Think about the “boon of Globalization” in the late 90’s and early 2000’s when business schools and “consultants” were encouraging companies to move operations overseas (aka exploit foreign labor) via Globalization. Emerging markets did incredibly well during that time period, with some nations (like Brazil) doing a quadrupling in stock price vs the US market which did nothing.
Well we all have recency bias, and because emerging markets have done SO WELL… we all shift money into emerging markets from 2010 till 2020… this is what people do (today it’s Tesla, technology, work from home, green energy, etc… which may continue for another decade, I don’t know). When people say, “time in the market is more important than timing the market”. Sure, which “market”? This is something people said in 2010: “I’m moving from the S&P 500 index to MSCI world index… I’m still in the market.” Let’s see how that worked out.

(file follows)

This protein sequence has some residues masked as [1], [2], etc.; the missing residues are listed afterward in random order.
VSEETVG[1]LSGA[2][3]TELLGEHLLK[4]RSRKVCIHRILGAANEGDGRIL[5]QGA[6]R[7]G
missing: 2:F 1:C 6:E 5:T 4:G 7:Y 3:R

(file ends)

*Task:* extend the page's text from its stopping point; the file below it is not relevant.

During 2010 to 2020, emerging markets (i.e. international markets in general) did nothing… flat over 10 years. The S&P 500 (US Stock Market) roared, nearly tripling. Now let’s talk about the narratives & stories about why this happened.
Perhaps there’s only so much “cheap” labor that can be extracted through Globalization, and a “middle income” country has a tough lift becoming a “developed economy”. It’s hard becoming a “developed economy” and providing healthcare, clean water, clean air, social fairness, etc.… all things that are happening in the USA right now so it’s hardly an easy problem to “solve”. The USA is a very wealthy country so how do you expect China to get over that hurdle?